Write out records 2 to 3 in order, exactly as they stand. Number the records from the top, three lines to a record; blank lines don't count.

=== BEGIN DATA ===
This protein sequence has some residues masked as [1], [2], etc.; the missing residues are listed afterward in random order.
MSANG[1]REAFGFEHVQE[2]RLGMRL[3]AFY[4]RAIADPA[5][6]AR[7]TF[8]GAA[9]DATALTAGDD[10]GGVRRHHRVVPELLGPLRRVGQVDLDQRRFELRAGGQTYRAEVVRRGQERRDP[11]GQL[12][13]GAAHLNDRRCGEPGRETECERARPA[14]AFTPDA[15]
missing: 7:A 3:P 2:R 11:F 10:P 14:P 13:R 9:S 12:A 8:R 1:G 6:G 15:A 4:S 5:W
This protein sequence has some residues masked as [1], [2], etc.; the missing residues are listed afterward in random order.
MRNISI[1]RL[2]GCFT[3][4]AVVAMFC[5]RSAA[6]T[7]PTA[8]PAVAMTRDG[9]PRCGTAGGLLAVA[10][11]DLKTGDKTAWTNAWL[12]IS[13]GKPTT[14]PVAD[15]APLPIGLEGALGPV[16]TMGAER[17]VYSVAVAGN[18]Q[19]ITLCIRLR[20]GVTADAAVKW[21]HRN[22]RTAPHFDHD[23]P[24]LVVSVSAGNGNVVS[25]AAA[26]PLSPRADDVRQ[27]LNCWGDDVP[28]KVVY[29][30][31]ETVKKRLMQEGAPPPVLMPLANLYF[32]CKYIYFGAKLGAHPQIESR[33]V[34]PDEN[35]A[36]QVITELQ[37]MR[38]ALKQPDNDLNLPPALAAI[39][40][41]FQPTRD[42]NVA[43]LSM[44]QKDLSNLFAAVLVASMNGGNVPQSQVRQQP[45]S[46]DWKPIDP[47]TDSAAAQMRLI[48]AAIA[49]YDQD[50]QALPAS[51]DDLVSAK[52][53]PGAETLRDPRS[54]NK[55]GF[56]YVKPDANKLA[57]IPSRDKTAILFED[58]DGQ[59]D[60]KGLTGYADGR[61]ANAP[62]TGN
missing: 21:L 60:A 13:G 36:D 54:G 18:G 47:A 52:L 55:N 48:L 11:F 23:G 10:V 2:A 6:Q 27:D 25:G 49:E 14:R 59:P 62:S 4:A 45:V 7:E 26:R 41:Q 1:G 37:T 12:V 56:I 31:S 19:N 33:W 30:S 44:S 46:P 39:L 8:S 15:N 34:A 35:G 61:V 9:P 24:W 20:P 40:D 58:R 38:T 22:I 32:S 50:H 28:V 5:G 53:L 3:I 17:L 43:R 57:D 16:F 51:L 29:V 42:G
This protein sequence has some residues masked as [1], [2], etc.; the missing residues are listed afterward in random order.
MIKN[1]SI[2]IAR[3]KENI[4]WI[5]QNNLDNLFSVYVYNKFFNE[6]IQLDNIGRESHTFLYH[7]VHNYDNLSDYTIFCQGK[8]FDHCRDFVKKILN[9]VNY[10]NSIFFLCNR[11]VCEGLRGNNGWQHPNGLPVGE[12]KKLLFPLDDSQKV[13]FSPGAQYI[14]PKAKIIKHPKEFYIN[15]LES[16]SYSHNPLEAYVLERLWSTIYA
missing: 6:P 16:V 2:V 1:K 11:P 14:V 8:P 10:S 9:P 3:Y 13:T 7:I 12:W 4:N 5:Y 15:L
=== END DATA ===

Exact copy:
This protein sequence has some residues masked as [1], [2], etc.; the missing residues are listed afterward in random order.
MRNISI[1]RL[2]GCFT[3][4]AVVAMFC[5]RSAA[6]T[7]PTA[8]PAVAMTRDG[9]PRCGTAGGLLAVA[10][11]DLKTGDKTAWTNAWL[12]IS[13]GKPTT[14]PVAD[15]APLPIGLEGALGPV[16]TMGAER[17]VYSVAVAGN[18]Q[19]ITLCIRLR[20]GVTADAAVKW[21]HRN[22]RTAPHFDHD[23]P[24]LVVSVSAGNGNVVS[25]AAA[26]PLSPRADDVRQ[27]LNCWGDDVP[28]KVVY[29][30][31]ETVKKRLMQEGAPPPVLMPLANLYF[32]CKYIYFGAKLGAHPQIESR[33]V[34]PDEN[35]A[36]QVITELQ[37]MR[38]ALKQPDNDLNLPPALAAI[39][40][41]FQPTRD[42]NVA[43]LSM[44]QKDLSNLFAAVLVASMNGGNVPQSQVRQQP[45]S[46]DWKPIDP[47]TDSAAAQMRLI[48]AAIA[49]YDQD[50]QALPAS[51]DDLVSAK[52][53]PGAETLRDPRS[54]NK[55]GF[56]YVKPDANKLA[57]IPSRDKTAILFED[58]DGQ[59]D[60]KGLTGYADGR[61]ANAP[62]TGN
missing: 21:L 60:A 13:G 36:D 54:G 18:G 47:A 52:L 55:N 48:L 11:F 23:G 10:V 2:A 6:Q 27:D 25:G 49:E 14:R 59:P 62:S 4:A 45:V 7:E 26:R 41:Q 1:G 37:T 12:V 56:I 31:S 19:N 33:W 30:S 44:S 46:P 39:L 8:S 15:N 34:A 35:G 61:V 9:P 24:W 20:P 40:D 58:R 38:T 22:I 32:S 50:H 28:V 5:G 53:L 3:I 17:L 43:R 57:D 16:F 51:L 29:V 42:G
This protein sequence has some residues masked as [1], [2], etc.; the missing residues are listed afterward in random order.
MIKN[1]SI[2]IAR[3]KENI[4]WI[5]QNNLDNLFSVYVYNKFFNE[6]IQLDNIGRESHTFLYH[7]VHNYDNLSDYTIFCQGK[8]FDHCRDFVKKILN[9]VNY[10]NSIFFLCNR[11]VCEGLRGNNGWQHPNGLPVGE[12]KKLLFPLDDSQKV[13]FSPGAQYI[14]PKAKIIKHPKEFYIN[15]LES[16]SYSHNPLEAYVLERLWSTIYA
missing: 6:P 16:V 2:V 1:K 11:P 14:V 8:P 10:S 9:P 3:Y 13:T 7:I 12:W 4:N 5:Y 15:L